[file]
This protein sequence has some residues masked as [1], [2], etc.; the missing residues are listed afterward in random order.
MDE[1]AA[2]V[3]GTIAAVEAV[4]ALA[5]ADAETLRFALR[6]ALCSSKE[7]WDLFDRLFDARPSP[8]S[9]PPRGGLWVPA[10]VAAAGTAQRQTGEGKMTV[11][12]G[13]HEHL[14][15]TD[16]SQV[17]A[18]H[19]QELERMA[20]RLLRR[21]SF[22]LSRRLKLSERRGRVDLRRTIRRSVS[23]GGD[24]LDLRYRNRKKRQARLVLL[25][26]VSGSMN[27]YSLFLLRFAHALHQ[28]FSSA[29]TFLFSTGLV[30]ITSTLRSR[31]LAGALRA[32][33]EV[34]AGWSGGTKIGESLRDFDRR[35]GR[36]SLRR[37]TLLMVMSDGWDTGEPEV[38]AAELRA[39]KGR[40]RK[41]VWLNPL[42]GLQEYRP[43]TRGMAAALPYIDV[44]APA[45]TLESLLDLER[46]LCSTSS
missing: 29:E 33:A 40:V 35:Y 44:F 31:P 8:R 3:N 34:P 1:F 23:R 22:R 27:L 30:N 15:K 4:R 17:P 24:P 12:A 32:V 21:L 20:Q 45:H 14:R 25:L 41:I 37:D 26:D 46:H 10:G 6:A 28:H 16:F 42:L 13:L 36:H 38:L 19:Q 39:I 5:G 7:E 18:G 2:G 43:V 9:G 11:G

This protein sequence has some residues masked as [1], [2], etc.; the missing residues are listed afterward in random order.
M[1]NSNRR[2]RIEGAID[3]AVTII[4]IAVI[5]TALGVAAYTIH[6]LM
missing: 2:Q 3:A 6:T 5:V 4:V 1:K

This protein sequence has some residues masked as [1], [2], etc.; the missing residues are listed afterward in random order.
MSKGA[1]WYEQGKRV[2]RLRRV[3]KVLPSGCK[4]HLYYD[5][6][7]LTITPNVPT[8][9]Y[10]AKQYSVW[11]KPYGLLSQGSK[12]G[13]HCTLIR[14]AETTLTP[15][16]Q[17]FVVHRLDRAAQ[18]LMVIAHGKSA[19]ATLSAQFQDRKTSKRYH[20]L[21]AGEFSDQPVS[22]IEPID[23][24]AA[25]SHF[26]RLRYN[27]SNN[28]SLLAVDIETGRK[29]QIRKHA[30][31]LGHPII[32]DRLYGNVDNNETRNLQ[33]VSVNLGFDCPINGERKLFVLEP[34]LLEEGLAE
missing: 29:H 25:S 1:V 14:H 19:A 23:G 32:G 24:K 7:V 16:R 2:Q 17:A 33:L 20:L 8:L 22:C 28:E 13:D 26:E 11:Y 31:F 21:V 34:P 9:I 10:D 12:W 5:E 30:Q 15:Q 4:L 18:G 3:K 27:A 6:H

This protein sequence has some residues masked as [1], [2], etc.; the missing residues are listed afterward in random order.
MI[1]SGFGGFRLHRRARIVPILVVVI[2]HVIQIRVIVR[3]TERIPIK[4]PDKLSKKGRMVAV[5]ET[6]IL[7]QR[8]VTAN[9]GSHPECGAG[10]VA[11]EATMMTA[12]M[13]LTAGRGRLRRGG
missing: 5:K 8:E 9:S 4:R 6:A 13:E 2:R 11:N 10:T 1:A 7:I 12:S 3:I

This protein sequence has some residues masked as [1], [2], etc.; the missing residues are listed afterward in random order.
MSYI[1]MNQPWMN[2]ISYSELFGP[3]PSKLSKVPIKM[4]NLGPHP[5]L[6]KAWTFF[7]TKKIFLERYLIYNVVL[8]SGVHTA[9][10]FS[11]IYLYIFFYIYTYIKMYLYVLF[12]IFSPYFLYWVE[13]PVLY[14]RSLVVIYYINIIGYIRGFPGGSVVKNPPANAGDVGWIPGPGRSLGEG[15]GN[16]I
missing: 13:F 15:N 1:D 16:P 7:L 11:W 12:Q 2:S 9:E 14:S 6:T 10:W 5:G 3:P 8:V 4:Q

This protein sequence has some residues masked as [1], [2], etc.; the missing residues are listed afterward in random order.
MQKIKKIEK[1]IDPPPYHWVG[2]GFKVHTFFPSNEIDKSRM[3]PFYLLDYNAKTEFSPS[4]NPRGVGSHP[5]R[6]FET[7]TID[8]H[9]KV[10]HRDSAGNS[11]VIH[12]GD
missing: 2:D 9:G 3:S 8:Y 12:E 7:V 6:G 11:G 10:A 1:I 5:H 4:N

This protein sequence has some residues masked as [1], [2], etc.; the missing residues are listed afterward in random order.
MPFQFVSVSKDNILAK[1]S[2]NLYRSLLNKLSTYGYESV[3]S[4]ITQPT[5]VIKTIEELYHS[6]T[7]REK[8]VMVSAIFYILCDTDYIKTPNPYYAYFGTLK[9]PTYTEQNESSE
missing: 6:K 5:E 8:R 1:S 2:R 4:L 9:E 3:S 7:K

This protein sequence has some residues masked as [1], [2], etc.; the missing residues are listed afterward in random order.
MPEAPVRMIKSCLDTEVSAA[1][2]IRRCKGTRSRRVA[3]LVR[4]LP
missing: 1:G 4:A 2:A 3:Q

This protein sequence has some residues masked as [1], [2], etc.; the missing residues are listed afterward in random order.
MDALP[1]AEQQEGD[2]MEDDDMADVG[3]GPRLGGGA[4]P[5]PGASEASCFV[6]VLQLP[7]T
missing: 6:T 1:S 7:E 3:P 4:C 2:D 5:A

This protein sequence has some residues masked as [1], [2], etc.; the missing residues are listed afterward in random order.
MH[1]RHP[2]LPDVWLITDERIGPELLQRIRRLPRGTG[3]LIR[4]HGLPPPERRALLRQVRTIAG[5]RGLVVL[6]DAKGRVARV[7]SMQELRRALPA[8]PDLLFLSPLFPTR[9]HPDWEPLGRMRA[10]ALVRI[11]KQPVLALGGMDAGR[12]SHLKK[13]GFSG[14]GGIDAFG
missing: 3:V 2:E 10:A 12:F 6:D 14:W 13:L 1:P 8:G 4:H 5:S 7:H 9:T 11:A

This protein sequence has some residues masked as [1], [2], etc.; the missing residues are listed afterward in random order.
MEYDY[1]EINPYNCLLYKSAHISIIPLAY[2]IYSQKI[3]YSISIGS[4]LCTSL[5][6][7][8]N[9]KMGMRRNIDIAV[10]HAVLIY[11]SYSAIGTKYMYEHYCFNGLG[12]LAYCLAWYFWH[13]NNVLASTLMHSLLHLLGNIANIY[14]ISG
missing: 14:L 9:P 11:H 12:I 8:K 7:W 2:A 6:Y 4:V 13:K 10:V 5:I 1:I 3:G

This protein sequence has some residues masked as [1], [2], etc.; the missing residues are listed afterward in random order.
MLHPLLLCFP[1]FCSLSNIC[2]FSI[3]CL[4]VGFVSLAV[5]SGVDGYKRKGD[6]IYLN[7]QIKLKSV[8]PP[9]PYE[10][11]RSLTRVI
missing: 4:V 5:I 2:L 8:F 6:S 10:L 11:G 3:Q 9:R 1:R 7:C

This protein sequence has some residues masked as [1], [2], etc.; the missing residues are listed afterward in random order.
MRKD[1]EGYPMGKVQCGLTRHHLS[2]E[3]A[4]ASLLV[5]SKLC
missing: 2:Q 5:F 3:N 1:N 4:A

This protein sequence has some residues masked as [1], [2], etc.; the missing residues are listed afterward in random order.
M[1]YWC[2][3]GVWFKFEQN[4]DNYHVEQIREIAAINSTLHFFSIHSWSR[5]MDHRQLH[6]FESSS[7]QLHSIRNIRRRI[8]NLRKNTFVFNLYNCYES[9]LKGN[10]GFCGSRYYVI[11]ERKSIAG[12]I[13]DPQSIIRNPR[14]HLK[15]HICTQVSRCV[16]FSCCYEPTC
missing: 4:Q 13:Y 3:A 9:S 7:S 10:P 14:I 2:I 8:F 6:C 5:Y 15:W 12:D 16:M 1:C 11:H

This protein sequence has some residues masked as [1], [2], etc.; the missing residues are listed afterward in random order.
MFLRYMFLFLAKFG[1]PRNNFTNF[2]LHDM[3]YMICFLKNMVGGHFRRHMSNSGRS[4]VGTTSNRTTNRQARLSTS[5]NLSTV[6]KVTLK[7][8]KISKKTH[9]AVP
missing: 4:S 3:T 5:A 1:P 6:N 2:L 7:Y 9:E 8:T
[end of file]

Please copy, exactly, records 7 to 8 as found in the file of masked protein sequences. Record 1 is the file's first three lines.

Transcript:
This protein sequence has some residues masked as [1], [2], etc.; the missing residues are listed afterward in random order.
MPFQFVSVSKDNILAK[1]S[2]NLYRSLLNKLSTYGYESV[3]S[4]ITQPT[5]VIKTIEELYHS[6]T[7]REK[8]VMVSAIFYILCDTDYIKTPNPYYAYFGTLK[9]PTYTEQNESSE
missing: 6:K 5:E 8:R 1:S 2:R 4:L 9:E 3:S 7:K

This protein sequence has some residues masked as [1], [2], etc.; the missing residues are listed afterward in random order.
MPEAPVRMIKSCLDTEVSAA[1][2]IRRCKGTRSRRVA[3]LVR[4]LP
missing: 1:G 4:A 2:A 3:Q